Think on your feet. Hear the customer. Make the pitch. Clinch the sale. Come back as needed with a better idea if all of the previous didn’t click on the first go. Good skills to learn in business school, yes?
Sure, but also in an acting class, says Theresa Dudeck, Ph.D., a new instructor in the Department of Theatre.
That’s why Dudeck created a new class she’ll introduce at Chapman University during interterm 2014 called Impro for People Skills, a theatre class designed for non-theatre majors. Dudeck is a theatre scholar and expert in applied improvisation, which uses the art of theatrical improvisation to help small groups, organizations and even corporate types loosen up their imaginations in the name of collaboration and problem-solving.
“It’s what’s needed in this new world of corporate development and training. It’s not business as usual,” she says. “It’s really about using improv and theatre skills to train them to be present, to engage an audience, to market an idea successfully, even to maintain eye contact.”
Such theatre skills are useful to all, from scientists who must explain their work, to entrepreneurs who need to woo backers, says Nina LeNoir, chair of the Department of Theatre.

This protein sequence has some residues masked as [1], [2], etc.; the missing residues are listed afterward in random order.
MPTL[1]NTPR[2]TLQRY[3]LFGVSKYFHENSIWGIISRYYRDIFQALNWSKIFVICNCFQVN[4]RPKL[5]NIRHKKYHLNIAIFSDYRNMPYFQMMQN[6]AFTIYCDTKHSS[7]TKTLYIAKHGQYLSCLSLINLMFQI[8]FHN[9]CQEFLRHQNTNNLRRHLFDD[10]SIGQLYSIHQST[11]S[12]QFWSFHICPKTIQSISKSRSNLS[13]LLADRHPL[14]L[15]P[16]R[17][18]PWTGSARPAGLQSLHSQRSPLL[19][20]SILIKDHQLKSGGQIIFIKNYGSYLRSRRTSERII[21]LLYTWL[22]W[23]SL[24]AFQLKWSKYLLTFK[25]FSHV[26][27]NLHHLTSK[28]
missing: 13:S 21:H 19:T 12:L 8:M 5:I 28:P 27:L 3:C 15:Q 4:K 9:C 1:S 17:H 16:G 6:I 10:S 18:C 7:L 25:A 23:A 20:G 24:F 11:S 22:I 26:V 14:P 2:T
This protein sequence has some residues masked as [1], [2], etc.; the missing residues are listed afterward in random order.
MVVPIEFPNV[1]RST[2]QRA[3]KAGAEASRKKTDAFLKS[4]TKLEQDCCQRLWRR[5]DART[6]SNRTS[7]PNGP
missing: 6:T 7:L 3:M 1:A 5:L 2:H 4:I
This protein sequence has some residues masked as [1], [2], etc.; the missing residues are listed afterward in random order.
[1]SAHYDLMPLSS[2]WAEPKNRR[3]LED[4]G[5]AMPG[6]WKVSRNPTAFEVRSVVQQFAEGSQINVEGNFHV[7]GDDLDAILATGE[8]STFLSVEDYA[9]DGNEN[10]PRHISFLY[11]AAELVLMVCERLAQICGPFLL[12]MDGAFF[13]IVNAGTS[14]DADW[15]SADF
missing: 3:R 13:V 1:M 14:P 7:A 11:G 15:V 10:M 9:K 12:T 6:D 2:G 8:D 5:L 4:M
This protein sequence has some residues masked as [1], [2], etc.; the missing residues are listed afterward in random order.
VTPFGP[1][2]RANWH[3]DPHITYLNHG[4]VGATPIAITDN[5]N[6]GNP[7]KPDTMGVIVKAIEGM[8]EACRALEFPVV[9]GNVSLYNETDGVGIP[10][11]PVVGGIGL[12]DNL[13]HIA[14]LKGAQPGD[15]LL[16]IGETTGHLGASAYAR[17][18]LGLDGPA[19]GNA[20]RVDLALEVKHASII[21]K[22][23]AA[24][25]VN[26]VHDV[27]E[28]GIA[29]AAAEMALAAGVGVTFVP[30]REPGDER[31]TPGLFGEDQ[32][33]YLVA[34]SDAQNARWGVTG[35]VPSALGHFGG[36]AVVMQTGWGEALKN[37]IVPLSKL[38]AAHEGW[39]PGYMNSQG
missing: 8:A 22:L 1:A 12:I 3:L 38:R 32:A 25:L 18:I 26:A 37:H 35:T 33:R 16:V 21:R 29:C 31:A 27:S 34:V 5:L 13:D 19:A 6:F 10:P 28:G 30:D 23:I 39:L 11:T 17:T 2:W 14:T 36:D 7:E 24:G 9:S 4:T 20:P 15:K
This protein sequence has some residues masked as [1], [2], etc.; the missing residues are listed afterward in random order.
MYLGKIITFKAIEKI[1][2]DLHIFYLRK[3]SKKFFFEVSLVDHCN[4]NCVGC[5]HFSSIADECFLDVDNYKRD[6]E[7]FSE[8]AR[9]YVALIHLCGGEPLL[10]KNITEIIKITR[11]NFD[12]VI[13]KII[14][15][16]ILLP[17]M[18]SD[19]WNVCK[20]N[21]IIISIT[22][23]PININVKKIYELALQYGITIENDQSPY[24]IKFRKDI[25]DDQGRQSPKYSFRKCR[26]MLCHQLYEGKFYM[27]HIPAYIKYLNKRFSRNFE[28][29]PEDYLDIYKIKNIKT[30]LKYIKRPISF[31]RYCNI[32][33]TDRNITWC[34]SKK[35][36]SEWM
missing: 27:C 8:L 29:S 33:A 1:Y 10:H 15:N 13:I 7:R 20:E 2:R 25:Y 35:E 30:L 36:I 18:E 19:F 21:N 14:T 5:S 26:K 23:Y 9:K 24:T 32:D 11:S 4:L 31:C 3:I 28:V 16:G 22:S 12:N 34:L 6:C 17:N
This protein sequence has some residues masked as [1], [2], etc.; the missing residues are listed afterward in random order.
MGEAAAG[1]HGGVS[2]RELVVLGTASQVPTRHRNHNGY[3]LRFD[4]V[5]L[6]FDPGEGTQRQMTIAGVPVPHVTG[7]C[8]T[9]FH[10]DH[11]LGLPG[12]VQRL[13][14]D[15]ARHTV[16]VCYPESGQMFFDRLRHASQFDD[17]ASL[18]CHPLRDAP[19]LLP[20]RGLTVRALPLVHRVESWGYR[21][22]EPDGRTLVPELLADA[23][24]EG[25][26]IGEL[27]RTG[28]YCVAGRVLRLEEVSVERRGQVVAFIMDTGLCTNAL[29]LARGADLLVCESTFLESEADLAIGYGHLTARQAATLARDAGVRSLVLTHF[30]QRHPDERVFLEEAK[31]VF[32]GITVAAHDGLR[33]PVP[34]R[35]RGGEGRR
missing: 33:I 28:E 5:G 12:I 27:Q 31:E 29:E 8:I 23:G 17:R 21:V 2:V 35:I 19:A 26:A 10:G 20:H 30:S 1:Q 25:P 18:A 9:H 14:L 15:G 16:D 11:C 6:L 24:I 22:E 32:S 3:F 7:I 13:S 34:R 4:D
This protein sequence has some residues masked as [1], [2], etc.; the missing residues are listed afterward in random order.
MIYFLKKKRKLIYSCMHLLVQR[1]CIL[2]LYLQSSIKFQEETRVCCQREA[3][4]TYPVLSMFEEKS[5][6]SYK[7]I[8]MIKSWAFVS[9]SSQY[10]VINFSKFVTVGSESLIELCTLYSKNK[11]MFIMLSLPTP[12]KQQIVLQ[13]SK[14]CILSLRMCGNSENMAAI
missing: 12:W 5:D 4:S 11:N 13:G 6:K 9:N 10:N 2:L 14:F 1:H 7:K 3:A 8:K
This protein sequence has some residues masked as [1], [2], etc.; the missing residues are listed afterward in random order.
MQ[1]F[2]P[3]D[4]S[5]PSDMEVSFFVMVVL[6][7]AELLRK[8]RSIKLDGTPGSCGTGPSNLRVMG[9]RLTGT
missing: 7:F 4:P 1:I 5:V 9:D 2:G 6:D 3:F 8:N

“The ability to be present in the moment, receptive to and actively listening to others, and to react with honesty are all skills actors learn as fundamental tools. These are also critical for success in life,” LeNoir says.
Dudeck learned the craft from the modern pioneer of the craft. She studied improv – or impro as they say in Europe – under the tutelage of Keith Johnstone, the internationally renowned director of modern improvisational theatre and inventor of the Impro System and Theatresports, the inspiration for the original Whose Line is it Anyway?
Dudeck is also the author of the newly-published Keith Johnstone: A Critical Biography (Bloomsbury, 2013), which chronicles the life of the British-born Johnstone, from his start as a playwright in Britain’s Royal Court Theatre to his founding of The Loose Moose Theatre Company and The International Theatresports Institute in Calgary, Canada. In addition, she is Johnstone’s literary executor and has already begun curating his papers and archives.
The single greatest lesson to come from studying his work, Dudeck says, is that to make way for success, there has to be room for failure.
“He’s very clear about creating that safe space so students can explore and create. You must change the student’s attitude toward failure,” she says. “That the most important thing.”
Registration is under way for interterm 2014, which begins Monday, Jan. 6. To see a full schedule of offerings, visit the Office of the University Registrar website.